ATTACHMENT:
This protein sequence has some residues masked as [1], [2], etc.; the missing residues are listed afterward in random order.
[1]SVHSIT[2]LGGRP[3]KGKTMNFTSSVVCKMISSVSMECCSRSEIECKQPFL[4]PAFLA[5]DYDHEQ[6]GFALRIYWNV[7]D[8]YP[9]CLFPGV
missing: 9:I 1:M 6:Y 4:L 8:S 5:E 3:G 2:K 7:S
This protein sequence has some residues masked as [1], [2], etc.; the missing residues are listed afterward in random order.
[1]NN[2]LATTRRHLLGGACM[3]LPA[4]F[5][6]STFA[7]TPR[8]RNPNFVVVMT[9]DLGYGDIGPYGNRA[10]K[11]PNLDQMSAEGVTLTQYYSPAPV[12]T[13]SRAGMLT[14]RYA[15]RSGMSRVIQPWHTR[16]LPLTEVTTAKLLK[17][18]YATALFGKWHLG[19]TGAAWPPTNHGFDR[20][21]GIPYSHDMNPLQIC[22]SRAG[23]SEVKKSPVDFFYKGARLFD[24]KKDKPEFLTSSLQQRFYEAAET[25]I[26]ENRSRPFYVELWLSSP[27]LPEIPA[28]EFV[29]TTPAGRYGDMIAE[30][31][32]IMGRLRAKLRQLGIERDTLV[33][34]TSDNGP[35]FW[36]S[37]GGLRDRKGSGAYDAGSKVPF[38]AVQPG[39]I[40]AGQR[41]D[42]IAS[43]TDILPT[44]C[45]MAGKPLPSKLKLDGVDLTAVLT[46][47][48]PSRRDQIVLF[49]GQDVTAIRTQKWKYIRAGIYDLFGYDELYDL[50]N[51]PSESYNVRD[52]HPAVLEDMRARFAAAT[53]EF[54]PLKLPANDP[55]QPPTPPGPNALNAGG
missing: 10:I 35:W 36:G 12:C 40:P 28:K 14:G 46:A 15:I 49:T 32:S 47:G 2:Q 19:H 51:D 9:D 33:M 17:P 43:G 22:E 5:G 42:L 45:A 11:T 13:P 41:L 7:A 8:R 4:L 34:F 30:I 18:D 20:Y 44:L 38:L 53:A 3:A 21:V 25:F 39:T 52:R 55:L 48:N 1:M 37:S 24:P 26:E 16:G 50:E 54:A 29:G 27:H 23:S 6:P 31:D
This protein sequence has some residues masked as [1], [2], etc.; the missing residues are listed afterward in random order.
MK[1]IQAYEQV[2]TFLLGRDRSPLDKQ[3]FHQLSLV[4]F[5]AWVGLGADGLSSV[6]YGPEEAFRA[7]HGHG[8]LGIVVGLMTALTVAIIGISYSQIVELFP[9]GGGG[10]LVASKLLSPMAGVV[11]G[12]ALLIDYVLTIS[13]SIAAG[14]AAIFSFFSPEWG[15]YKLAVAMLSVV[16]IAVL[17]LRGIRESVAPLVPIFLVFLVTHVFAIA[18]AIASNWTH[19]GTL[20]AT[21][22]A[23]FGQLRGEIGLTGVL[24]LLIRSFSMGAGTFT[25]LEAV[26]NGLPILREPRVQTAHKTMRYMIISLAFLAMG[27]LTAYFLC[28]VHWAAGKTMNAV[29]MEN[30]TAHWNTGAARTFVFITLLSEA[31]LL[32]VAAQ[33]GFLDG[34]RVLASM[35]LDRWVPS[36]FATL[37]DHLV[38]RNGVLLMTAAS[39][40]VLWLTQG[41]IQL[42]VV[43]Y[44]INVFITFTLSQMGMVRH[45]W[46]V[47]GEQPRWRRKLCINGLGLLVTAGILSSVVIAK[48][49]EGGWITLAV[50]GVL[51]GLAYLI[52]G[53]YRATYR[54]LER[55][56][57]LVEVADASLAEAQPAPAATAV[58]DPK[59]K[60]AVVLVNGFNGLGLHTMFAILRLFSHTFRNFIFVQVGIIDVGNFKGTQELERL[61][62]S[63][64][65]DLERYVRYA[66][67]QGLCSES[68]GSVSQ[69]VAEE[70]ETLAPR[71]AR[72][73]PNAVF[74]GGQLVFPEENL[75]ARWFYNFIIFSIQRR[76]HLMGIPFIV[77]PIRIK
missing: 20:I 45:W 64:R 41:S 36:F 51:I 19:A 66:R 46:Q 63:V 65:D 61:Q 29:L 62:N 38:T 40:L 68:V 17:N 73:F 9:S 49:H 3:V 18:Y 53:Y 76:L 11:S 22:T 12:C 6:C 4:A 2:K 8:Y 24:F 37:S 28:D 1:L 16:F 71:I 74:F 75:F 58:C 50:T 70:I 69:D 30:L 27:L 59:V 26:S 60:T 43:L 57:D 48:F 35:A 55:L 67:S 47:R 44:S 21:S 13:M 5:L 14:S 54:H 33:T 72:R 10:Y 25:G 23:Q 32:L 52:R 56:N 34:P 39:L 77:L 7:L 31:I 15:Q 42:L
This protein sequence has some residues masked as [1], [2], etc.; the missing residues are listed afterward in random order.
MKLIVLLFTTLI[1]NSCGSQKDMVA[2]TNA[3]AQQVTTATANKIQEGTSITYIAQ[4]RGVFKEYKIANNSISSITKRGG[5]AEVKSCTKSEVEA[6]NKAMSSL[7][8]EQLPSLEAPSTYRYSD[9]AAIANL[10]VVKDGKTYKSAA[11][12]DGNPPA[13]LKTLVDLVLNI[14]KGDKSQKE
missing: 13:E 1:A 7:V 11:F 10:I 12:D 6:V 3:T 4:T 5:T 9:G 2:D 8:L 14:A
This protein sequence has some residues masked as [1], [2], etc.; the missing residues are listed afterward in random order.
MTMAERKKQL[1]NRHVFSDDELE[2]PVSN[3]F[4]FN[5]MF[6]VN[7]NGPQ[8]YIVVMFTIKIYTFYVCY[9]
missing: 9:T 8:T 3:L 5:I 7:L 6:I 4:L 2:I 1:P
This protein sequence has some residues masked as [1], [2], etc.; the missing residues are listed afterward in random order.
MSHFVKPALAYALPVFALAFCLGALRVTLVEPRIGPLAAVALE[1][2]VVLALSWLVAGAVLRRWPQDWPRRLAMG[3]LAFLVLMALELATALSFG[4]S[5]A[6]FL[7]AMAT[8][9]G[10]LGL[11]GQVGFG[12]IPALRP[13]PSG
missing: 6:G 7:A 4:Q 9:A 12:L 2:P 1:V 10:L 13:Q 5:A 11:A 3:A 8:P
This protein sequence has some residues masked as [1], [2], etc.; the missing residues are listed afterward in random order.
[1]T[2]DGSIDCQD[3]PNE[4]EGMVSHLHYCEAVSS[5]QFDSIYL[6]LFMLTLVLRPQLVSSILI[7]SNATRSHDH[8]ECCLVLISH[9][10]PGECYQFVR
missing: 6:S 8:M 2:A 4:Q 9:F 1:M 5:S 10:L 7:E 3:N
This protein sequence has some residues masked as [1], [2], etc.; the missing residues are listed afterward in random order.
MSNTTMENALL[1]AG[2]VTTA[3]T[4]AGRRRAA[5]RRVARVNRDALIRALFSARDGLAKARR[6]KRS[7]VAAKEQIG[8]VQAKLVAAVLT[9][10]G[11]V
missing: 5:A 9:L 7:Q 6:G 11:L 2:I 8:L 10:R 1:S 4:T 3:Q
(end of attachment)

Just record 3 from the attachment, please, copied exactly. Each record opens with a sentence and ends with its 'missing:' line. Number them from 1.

This protein sequence has some residues masked as [1], [2], etc.; the missing residues are listed afterward in random order.
MK[1]IQAYEQV[2]TFLLGRDRSPLDKQ[3]FHQLSLV[4]F[5]AWVGLGADGLSSV[6]YGPEEAFRA[7]HGHG[8]LGIVVGLMTALTVAIIGISYSQIVELFP[9]GGGG[10]LVASKLLSPMAGVV[11]G[12]ALLIDYVLTIS[13]SIAAG[14]AAIFSFFSPEWG[15]YKLAVAMLSVV[16]IAVL[17]LRGIRESVAPLVPIFLVFLVTHVFAIA[18]AIASNWTH[19]GTL[20]AT[21][22]A[23]FGQLRGEIGLTGVL[24]LLIRSFSMGAGTFT[25]LEAV[26]NGLPILREPRVQTAHKTMRYMIISLAFLAMG[27]LTAYFLC[28]VHWAAGKTMNAV[29]MEN[30]TAHWNTGAARTFVFITLLSEA[31]LL[32]VAAQ[33]GFLDG[34]RVLASM[35]LDRWVPS[36]FATL[37]DHLV[38]RNGVLLMTAAS[39][40]VLWLTQG[41]IQL[42]VV[43]Y[44]INVFITFTLSQMGMVRH[45]W[46]V[47]GEQPRWRRKLCINGLGLLVTAGILSSVVIAK[48][49]EGGWITLAV[50]GVL[51]GLAYLI[52]G[53]YRATYR[54]LER[55][56][57]LVEVADASLAEAQPAPAATAV[58]DPK[59]K[60]AVVLVNGFNGLGLHTMFAILRLFSHTFRNFIFVQVGIIDVGNFKGTQELERL[61][62]S[63][64][65]DLERYVRYA[66][67]QGLCSES[68]GSVSQ[69]VAEE[70]ETLAPR[71]AR[72][73]PNAVF[74]GGQLVFPEENL[75]ARWFYNFIIFSIQRR[76]HLMGIPFIV[77]PIRIK
missing: 20:I 45:W 64:R 41:S 36:F 51:I 19:A 66:R 46:Q 63:V 65:D 61:Q 29:L 62:N 38:T 40:L 68:V 17:N 73:F 9:S 49:H 3:V 18:Y 53:Y 76:L 11:S 22:T 12:C 6:C 4:A 2:K 8:Y 24:F 37:S 28:D 1:L 16:F 71:I 74:F 75:F 58:C 50:T 70:I 69:D 30:L 27:L 59:V 26:S 60:T 43:L 57:D 48:F 35:A 55:L 67:S 47:R 44:S 21:S 13:M 5:L 14:S 54:H 33:T 72:R 10:Y 25:G 23:Q 32:L 52:R 56:N 34:P 39:L 77:L 7:L 31:I 15:Q 42:L